Next Generation Social Sciences in Africa Nairobi Workshop
Fellows from the African Leadership Centre (ALC) and the Social Science Research Council’s Next Generation Social Sciences in Africa program and African Peacebuilding Network gathered in Nairobi, Kenya, at the start of the new year for an academic workshop. The meeting was held in collaboration with the ALC, the Pamoja Trust, and United States International University–Africa.
This was the 12th skill-building workshop held by the Next Generation Social Sciences in Africa program. As an essential component of the Next Generation model, workshops deepen networks among scholars from across African academic institutions while providing valuable mentoring by professors affiliated with the continent’s top academic institutions. These workshops strengthen research capabilities, help researchers develop publications, and allow fellows to engage in an international research community.
Thomas Asher, director of the Next Generation Social Sciences in Africa program, noted that the workshop brought fellows of remarkable ability together so that they might have an opportunity to devise and pursue research questions of their own making and to influence public discussions of their choosing. “Too often, researchers based at more privileged universities—especially in Europe and the US—dictate the questions animating research in less well-resourced contexts,” Asher observed. “Too often, locally situated researchers are asked to produce data and quickly divest themselves of hard-won datasets that will appear in publications by researchers from wealthier and better-connected university systems. The labor of scholars working in less robust university systems is erased and their own concerns recast into a set of disciplinary issues or national frameworks not their own.”
During the workshop, fellows participated in small group conversations facilitated by leading researchers from across the continent. Fellows discussed the importance of engaging local scholarship as well as scholarly literature from the global North. They also worked to distill their arguments into rigorous and compelling abstracts and chapters.
During the workshop, fellows also had the opportunity to learn from prominent academics. On the first day, fellows heard from leading scholars from both the United States and Africa, who discussed how local research perspectives inform and deepen global research puzzles and principles for equitable research collaboration. Panelists included Tade Aina, executive director of the Partnership for African Social and Governance Research; Abiodun Alao, a professor at the African Leadership Centre and King’s College London; Alondra Nelson, president of the SSRC; and Paul Zeleza, vice chancellor of United States International University–Africa.
The following day, Nelson addressed fellows in a talk titled “The Social Life of DNA: Genetics and the Pursuit of African Ancestry,” in which she discussed how African Americans make use of genetic testing to ask searching questions about reparations, reconciliation, and belonging in the African diaspora.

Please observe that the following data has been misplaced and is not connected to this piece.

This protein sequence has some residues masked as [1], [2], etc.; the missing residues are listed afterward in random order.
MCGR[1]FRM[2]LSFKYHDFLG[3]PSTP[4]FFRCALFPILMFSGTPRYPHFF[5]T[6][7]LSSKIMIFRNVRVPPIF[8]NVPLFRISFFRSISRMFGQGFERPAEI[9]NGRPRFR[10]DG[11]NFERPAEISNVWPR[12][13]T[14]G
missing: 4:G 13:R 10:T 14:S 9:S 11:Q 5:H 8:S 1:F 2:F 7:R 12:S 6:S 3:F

After the talk, fellows attended a theatrical performance by Ignite Afrika. The play, Kwe Kalyet Lwanda Magere Revisited, is a retelling of a folk story about conflict between Luo and Nandi communities based on arguments made in a dissertation by Steve Ouma Akoth, a former fellow from the Next Generation Social Sciences in Africa program, who served as a facilitator and peer mentor during the Nairobi workshop. The play—at times comedic, poignant, and tragic—opened up questions about how to realize values expressed in the Kenyan constitution, especially around the topics of equity and pluralism. Concluding the workshop, fellows heard from Professor Sean Jacobs, the founder of the leading blog Africa is a Country. His discussion on public scholarship encouraged fellows to think broadly about the impact of their work and gave them an opportunity to think creatively about how to share their research beyond the academic sphere.
This workshop brought together fellows from every stage of higher education—from the master’s program to the PhD to the postdoc—making the pipeline from one stage to the next more robust. “Engaging with scholars at every stage of the process encouraged fellows to consider their research from different perspectives and allowed junior colleagues to see the potential trajectory of their academic careers,” said Francesca Freeman of the SSRC’s Next Generation Social Sciences in Africa program. In doing so, this workshop not only brought together the next generation of scholars from across the African continent but also served as a springboard for the strengthening of university capacity that will continue to pay dividends across multiple generations as fellows teach future generations and take up leadership roles in universities and community organizations.
Ruth Lekakeny, a Kenyan scholar working on women’s rights and a Next Generation Social Sciences in Africa Doctoral Dissertation Completion fellow, summarized the activities of the week: “The workshop is transformative. Coming to this workshop and realizing that we aren’t just 10 or 20 fellows but 50 or 60 instills confidence and banishes the sense that we work alone. And seeing how talented the other fellows are gives you a new perspective on your own work and a greater sense of your own abilities to alter research discussions.” At the conclusion of the workshop, she lamented, “My only regret is that I entered at the completion stage and only get this incredible experience for a single year. After another year, I cannot imagine how high my confidence would be.”